Published on 29 Jul 2009 by Alison
The economic crisis is weighing heavily on the motorcycle industry, and tellingly, Honda and Yamaha have absented themselves from the EICMA show this year. The Milan show, however, is going ahead and is shaping up to be an important and interesting event.
For Milan the endorsement of Ducati’s presence at its home country show is not be understated and Diego Sgorbati, marketing director, has discussed the importance of the 2009 EICMA for Ducati and the measures that need to be taken in the current economic climate.
He says: “We believe that as an Italian company on one hand, and as witness to Made in Italy on the other, while it’s not an easy year for anyone, it’s fundamental to maintain activity at the most important event of the year for the motorcycle world. We are happily obliged to participate.”
Sgorbati says however, that it is very costly to be present at an event such as EICMA, and that for fans it’s important to be present, not to mention for more mercenary purposes. “We shouldn’t forget that at an event such as EICMA, the trade show is one where you do business: you make deals, you meet dealers and there is a real intensity to the B2B relationships.”
For Italian fans, the fact that Ducati is present is virtually essential, but the effect of Honda’s and Yamaha’s absence may still be felt. “In the short term,” Sgorbati says, “we shouldn’t feel too much the absence of the big Japanese companies, but in the long term this could be quite damaging if it’s protracted to 2011 and beyond.”
While Ducati is doing better in most markets across the board, the global financial crisis is making itself felt. “Market quotas, however, don’t pay salaries because they’re paid by motorcycles sold.”
Sgorbati can confirm the models to be present at the EICMA show, with more than one model on display. “The much talked about Custom Cruiser, however, won’t be there,” he says, “while the so-called ‘road enduro’, seen in your spy shots, will be there. But we have to say that to us it doesn’t really seem a ‘road enduro’.”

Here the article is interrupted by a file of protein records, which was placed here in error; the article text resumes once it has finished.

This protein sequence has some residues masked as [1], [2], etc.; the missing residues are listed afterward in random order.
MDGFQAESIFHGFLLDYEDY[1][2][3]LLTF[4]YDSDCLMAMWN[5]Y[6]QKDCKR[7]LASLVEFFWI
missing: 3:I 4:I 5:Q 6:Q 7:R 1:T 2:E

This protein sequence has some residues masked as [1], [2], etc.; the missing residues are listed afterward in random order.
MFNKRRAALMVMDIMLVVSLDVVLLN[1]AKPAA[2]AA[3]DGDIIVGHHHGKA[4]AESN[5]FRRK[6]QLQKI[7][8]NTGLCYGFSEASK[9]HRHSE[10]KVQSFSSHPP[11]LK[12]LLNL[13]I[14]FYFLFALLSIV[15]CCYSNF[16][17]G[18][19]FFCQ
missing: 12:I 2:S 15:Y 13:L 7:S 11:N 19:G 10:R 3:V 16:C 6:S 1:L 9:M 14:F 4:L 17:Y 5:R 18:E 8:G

Sgorbati confirms that for the moment the Ducati Custom Cruiser is excluded from product development plans, though they’re keeping an eye on the market to see if custom models would be attractive enough to lure Ducati into segments not typically theirs. Apart from the technological and logistical challenges associated with new models and new segments, Sgorbati says: “We need to understand the spirit of the product, how much it’s in sync with the brand.”
Sgorbati has revealed that Ducati works on life cycles of six to seven years with its products, developing restylings or tunings to keep things fresh. And with the new focus on low emission motoring, Ducati has the technology to meet this, without resorting to hybrid or electric technology in the future.
Sgorabti says: “We’re extremely interested in these technologies, but the question is: does the two wheel user feel realistically responsible for city pollution and is looking for a way to pollute less?” Apparently not, with Ducati sticking to refining current technology and using the desmodromico system to control combustion.
And on product defects and improvement, Sgorbati has this to say: “We hear motorcyclists comments and we don’t live in an ivory tower. We are aware that there is a barrier between purchasing a Ducati bike linked to perceptions of quality and trustworthiness. The perception that people have is tied to some lacking in quality in the past which the company is combating daily.
“We monitor the quality of our products with attention and, as far as possible, we measure the level of quality of competitors. The current quality of a Ducati product is definitely not inferior to other European products. The image of a brand, however, can move more slowly than the reality of things and Ducati is working every day with seriousness to try to provide a product of extremely high quality.”
Source | Motoblog